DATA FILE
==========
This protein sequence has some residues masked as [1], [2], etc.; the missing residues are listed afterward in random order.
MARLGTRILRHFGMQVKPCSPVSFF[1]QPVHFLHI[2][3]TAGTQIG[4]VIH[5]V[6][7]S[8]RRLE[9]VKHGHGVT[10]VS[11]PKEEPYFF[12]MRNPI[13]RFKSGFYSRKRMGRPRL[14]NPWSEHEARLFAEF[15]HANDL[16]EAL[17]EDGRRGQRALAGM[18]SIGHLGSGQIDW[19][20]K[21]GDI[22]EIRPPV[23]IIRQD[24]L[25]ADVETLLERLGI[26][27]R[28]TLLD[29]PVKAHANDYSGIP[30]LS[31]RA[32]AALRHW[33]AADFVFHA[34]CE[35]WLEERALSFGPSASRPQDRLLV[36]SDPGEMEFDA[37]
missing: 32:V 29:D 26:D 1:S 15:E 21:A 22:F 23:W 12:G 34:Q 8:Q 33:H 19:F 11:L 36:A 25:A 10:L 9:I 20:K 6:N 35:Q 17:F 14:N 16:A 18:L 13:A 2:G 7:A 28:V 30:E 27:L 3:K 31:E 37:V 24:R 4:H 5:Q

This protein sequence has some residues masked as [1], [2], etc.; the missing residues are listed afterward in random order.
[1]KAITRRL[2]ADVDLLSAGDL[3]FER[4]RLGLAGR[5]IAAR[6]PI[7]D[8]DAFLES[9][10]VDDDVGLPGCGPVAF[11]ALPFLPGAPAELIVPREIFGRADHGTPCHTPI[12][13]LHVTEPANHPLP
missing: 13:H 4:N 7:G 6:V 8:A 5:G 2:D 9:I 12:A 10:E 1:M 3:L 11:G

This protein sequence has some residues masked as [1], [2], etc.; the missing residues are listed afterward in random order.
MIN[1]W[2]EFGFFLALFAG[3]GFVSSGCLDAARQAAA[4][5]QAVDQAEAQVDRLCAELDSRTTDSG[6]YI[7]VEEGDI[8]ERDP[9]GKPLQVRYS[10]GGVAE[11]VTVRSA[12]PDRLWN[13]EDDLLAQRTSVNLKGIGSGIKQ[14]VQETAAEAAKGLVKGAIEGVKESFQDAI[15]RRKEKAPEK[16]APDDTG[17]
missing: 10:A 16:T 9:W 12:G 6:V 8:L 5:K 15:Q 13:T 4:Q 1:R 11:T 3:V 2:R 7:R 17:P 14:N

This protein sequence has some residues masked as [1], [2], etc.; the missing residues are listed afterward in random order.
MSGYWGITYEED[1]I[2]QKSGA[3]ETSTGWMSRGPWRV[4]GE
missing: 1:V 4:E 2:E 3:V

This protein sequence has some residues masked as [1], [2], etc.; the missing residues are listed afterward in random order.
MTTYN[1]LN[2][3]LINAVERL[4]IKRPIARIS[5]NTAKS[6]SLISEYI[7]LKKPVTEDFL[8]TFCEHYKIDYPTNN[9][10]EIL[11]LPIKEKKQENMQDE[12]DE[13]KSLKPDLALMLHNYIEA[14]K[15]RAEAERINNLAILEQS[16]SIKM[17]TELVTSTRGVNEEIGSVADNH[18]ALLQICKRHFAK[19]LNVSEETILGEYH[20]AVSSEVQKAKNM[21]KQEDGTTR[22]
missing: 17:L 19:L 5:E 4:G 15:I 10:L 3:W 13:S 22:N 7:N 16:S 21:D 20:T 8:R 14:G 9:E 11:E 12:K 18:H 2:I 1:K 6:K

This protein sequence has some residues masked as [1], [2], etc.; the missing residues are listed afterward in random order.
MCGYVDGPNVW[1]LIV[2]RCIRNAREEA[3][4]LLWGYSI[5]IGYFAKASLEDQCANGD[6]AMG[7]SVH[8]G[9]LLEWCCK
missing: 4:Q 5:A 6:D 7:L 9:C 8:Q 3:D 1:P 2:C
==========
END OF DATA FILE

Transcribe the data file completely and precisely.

This protein sequence has some residues masked as [1], [2], etc.; the missing residues are listed afterward in random order.
MARLGTRILRHFGMQVKPCSPVSFF[1]QPVHFLHI[2][3]TAGTQIG[4]VIH[5]V[6][7]S[8]RRLE[9]VKHGHGVT[10]VS[11]PKEEPYFF[12]MRNPI[13]RFKSGFYSRKRMGRPRL[14]NPWSEHEARLFAEF[15]HANDL[16]EAL[17]EDGRRGQRALAGM[18]SIGHLGSGQIDW[19][20]K[21]GDI[22]EIRPPV[23]IIRQD[24]L[25]ADVETLLERLGI[26][27]R[28]TLLD[29]PVKAHANDYSGIP[30]LS[31]RA[32]AALRHW[33]AADFVFHA[34]CE[35]WLEERALSFGPSASRPQDRLLV[36]SDPGEMEFDA[37]
missing: 32:V 29:D 26:D 1:S 15:E 21:A 22:F 23:W 12:G 34:Q 8:Q 33:H 19:F 11:L 36:A 25:A 10:L 9:I 20:K 6:N 35:Q 17:F 14:N 16:A 18:L 13:A 2:G 7:A 28:V 30:E 27:L 3:K 31:E 37:V 24:R 4:H 5:Q

This protein sequence has some residues masked as [1], [2], etc.; the missing residues are listed afterward in random order.
[1]KAITRRL[2]ADVDLLSAGDL[3]FER[4]RLGLAGR[5]IAAR[6]PI[7]D[8]DAFLES[9][10]VDDDVGLPGCGPVAF[11]ALPFLPGAPAELIVPREIFGRADHGTPCHTPI[12][13]LHVTEPANHPLP
missing: 13:H 4:N 7:G 6:V 8:A 5:G 2:D 9:I 12:A 10:E 1:M 3:L 11:G

This protein sequence has some residues masked as [1], [2], etc.; the missing residues are listed afterward in random order.
MIN[1]W[2]EFGFFLALFAG[3]GFVSSGCLDAARQAAA[4][5]QAVDQAEAQVDRLCAELDSRTTDSG[6]YI[7]VEEGDI[8]ERDP[9]GKPLQVRYS[10]GGVAE[11]VTVRSA[12]PDRLWN[13]EDDLLAQRTSVNLKGIGSGIKQ[14]VQETAAEAAKGLVKGAIEGVKESFQDAI[15]RRKEKAPEK[16]APDDTG[17]
missing: 10:A 16:T 9:W 12:G 6:V 8:L 5:K 15:Q 13:T 4:Q 1:R 11:T 3:V 2:R 7:R 17:P 14:N

This protein sequence has some residues masked as [1], [2], etc.; the missing residues are listed afterward in random order.
MSGYWGITYEED[1]I[2]QKSGA[3]ETSTGWMSRGPWRV[4]GE
missing: 1:V 4:E 2:E 3:V

This protein sequence has some residues masked as [1], [2], etc.; the missing residues are listed afterward in random order.
MTTYN[1]LN[2][3]LINAVERL[4]IKRPIARIS[5]NTAKS[6]SLISEYI[7]LKKPVTEDFL[8]TFCEHYKIDYPTNN[9][10]EIL[11]LPIKEKKQENMQDE[12]DE[13]KSLKPDLALMLHNYIEA[14]K[15]RAEAERINNLAILEQS[16]SIKM[17]TELVTSTRGVNEEIGSVADNH[18]ALLQICKRHFAK[19]LNVSEETILGEYH[20]AVSSEVQKAKNM[21]KQEDGTTR[22]
missing: 17:L 19:L 5:E 4:G 15:I 10:L 3:W 13:S 22:N 7:N 16:S 21:D 20:T 8:R 14:G 9:E 11:E 12:K 18:H 2:I 1:K 6:K

This protein sequence has some residues masked as [1], [2], etc.; the missing residues are listed afterward in random order.
MCGYVDGPNVW[1]LIV[2]RCIRNAREEA[3][4]LLWGYSI[5]IGYFAKASLEDQCANGD[6]AMG[7]SVH[8]G[9]LLEWCCK
missing: 4:Q 5:A 6:D 7:L 9:C 8:Q 3:D 1:P 2:C